Several public utilities in the Northwest have overhauled their rates in response to fundamental market changes and rising power costs.

Seattle City Light and Tacoma Power plan on steady rate increases in the next few years to shore up their revenues.

Despite the changes, several other utilities, including Snohomish County PUD and Clark Public Utilities, have kept rates steady in 2020. Meanwhile the Mid-C utilities are increasing rates for energy-hungry cryptocurrency operators and data centers.

Customers of Washington's largest publicly-owned utility, Seattle City Light, saw a 5.4 percent rate increase on average at the start of January. The increases ranged from a 4.7 percent bump for residential customers to 5.9 percent for high-demand customers. The increase is the first of several that are part of a five-year plan to stabilize the utilities' revenue (CU No. 1923 [15]).

SnoPUD is keeping rates flat in 2020, although it plans to add a residential base charge for the first time in more than 35 years. The new charge will be implemented over five years beginning in 2021. The increase will be accompanied with decreases in the usage rate, so the effect should be cost neutral for the average customer. Base charges for commercial and industrial customers will also increase during that period.

The change is meant to modernize the PUD's rate design, said Brian Booth, senior manage of rates, economics and energy risk management for Snohomish.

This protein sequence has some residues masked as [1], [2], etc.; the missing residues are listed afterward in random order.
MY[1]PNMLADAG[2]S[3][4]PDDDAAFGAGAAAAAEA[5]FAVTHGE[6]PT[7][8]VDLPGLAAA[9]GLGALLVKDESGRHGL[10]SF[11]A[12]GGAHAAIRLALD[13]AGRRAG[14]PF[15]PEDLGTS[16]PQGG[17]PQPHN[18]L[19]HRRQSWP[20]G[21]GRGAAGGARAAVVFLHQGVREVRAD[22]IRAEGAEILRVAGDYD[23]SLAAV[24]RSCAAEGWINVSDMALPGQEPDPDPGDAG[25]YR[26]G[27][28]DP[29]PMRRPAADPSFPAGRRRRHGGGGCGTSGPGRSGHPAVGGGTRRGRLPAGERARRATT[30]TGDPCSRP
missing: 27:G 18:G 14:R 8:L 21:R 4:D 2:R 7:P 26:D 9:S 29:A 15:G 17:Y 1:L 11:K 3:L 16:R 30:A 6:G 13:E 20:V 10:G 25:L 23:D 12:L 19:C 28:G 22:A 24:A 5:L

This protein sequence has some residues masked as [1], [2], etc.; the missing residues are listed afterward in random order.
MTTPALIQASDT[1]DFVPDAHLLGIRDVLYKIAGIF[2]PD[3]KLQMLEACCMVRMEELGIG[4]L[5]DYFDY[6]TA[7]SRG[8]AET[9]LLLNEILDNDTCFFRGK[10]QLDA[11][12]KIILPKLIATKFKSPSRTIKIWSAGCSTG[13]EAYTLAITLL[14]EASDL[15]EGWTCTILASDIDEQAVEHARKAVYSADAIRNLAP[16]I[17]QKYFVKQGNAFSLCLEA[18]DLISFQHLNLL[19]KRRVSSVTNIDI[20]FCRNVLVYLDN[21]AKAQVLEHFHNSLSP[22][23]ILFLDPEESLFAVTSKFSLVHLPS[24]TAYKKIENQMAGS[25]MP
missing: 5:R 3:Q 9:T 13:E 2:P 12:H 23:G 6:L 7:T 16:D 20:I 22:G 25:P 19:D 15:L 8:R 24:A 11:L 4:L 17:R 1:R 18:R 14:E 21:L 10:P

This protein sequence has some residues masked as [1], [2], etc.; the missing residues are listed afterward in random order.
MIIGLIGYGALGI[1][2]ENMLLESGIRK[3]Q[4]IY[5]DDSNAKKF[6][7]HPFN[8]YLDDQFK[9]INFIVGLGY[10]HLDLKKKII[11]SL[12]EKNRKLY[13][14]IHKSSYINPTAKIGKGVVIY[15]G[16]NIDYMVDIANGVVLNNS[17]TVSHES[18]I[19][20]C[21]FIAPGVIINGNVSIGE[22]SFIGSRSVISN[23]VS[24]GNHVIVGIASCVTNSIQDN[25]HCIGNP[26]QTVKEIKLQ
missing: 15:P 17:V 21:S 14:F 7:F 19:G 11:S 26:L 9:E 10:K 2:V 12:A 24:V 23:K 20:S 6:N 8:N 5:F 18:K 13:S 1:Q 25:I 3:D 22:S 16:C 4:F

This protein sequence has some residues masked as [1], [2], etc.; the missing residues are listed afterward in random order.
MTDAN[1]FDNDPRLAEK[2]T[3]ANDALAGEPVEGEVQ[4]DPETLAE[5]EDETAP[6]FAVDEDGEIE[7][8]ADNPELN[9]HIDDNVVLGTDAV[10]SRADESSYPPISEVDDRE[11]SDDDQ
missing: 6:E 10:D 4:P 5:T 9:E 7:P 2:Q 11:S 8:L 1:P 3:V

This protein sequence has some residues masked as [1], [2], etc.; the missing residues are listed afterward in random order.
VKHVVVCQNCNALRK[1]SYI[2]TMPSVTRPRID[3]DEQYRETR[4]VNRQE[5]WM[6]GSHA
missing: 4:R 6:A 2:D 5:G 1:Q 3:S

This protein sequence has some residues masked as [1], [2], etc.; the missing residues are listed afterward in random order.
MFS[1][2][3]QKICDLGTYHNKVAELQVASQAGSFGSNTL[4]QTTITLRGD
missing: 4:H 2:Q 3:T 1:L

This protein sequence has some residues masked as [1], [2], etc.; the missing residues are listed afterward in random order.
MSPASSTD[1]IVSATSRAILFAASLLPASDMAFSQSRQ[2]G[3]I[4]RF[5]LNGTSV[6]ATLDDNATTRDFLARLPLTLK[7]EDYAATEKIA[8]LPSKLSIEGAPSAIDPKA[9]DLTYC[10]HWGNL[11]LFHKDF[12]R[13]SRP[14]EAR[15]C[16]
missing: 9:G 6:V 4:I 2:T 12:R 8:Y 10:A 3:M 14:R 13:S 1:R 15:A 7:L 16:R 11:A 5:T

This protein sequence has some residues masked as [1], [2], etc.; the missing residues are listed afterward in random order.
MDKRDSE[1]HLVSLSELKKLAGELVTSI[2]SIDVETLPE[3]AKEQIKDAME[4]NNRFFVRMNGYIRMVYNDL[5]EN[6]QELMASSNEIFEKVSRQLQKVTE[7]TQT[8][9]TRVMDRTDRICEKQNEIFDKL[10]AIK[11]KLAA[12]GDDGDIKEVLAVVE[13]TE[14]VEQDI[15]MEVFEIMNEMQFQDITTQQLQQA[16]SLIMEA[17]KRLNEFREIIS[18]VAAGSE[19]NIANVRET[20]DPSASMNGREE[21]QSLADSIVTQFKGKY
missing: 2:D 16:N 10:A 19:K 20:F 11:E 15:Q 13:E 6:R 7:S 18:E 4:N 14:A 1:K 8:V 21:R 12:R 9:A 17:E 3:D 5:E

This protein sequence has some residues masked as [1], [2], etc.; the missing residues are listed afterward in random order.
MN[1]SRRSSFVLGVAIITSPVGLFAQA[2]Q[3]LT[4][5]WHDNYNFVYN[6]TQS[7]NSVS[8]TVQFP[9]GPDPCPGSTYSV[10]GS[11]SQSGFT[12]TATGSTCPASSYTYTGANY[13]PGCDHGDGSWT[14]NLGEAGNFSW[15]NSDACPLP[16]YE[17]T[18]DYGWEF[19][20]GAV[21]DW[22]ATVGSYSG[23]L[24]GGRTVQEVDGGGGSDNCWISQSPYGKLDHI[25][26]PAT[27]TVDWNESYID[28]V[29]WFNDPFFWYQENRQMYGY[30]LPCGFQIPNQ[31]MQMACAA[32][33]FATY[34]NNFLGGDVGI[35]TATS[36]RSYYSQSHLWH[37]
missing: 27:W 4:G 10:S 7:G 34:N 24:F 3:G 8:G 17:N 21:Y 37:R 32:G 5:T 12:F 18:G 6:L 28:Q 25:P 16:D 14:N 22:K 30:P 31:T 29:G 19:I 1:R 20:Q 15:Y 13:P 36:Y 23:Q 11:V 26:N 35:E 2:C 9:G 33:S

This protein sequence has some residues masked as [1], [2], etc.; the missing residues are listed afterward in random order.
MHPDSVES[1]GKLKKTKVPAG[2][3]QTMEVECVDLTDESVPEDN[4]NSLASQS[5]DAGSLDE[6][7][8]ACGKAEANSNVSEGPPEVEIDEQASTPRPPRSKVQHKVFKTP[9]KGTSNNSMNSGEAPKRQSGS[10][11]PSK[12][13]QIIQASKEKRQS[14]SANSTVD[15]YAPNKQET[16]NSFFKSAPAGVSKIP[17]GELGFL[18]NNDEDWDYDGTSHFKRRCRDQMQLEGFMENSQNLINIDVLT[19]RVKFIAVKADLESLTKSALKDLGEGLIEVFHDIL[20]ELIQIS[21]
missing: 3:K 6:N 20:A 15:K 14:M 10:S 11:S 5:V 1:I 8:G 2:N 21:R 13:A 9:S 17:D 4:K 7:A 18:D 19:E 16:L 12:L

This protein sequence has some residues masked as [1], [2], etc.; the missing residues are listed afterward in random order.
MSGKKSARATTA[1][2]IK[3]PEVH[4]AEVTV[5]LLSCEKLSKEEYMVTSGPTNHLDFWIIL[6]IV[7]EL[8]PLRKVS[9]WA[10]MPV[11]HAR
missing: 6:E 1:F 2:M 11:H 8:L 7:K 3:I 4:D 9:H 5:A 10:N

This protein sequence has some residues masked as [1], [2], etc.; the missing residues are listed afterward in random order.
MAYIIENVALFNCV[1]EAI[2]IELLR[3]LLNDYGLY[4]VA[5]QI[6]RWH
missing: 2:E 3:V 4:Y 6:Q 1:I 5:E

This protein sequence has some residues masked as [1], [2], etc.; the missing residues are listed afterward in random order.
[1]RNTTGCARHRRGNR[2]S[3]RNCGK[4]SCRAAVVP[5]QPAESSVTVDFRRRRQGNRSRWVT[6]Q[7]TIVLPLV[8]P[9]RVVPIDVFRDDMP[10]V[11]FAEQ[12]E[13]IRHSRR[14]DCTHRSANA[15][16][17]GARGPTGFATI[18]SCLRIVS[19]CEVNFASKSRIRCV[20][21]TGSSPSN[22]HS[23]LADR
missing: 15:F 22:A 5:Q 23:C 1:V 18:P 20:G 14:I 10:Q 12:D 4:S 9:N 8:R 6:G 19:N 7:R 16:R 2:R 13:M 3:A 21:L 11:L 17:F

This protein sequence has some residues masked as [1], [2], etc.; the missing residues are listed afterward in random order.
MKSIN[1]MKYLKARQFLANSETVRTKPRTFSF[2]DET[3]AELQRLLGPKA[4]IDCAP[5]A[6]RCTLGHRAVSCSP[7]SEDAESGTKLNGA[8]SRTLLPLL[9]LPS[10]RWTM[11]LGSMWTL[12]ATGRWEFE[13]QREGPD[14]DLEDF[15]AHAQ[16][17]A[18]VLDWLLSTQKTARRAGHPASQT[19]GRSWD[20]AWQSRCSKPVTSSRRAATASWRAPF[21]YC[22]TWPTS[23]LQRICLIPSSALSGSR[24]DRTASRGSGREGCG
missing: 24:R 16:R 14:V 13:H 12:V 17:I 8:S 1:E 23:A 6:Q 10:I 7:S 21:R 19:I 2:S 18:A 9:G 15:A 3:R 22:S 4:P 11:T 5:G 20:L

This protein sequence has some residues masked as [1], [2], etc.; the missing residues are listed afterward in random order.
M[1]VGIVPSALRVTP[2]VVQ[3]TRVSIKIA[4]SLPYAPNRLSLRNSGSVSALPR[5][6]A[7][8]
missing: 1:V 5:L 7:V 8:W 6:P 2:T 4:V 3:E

Tacoma Power expects annual 2 percent rate increases will be needed through the 2020s to make up for declining demand from retail customers and changes in the industrial sector, according to a staff presentation to the city's Public Utility Board in November.

Despite rising power costs, the Clark Public Utilities commission approved a 2020 budget that absorbed the costs without raising rates. Commissioner Nancy Barnes credited staff for controlling costs.

The Mid-C utilities are trying to forgo rate increases for traditional customers while increasing them for new customers with high-density loads, such as data centers and cryptocurrency operations (CU No. 1861 [13]).

Grant County PUD has set its sights on lowering debt and holding rates steady for traditional customers. In November, the PUD commissioners agreed to keep rates flat, except for 'evolving industries,' a rate class that includes data centers and cryptocurrency operations. It is the second year of no rate increases for traditional customers, who had seen annual 2 percent increases since 2009.

"We've been working a long time to get to financial stability and lower the district's debt to get to the position of zero rate increase," Commissioner Tom Flint said in a statement in November. "It's a very good day for our ratepayers and it's been a lot of work down the road to make this happen."

Bitcoin miners and other evolving industry customers will see the second step-up in rates, which will be fully phased in during 2021. At that time, smaller customers in the new class will have gone from 4.9 cents/kWh to 13.7 cents/kWh. Larger customers will have gone from 2.6 cents/kWh to 7.9 cents/kWh.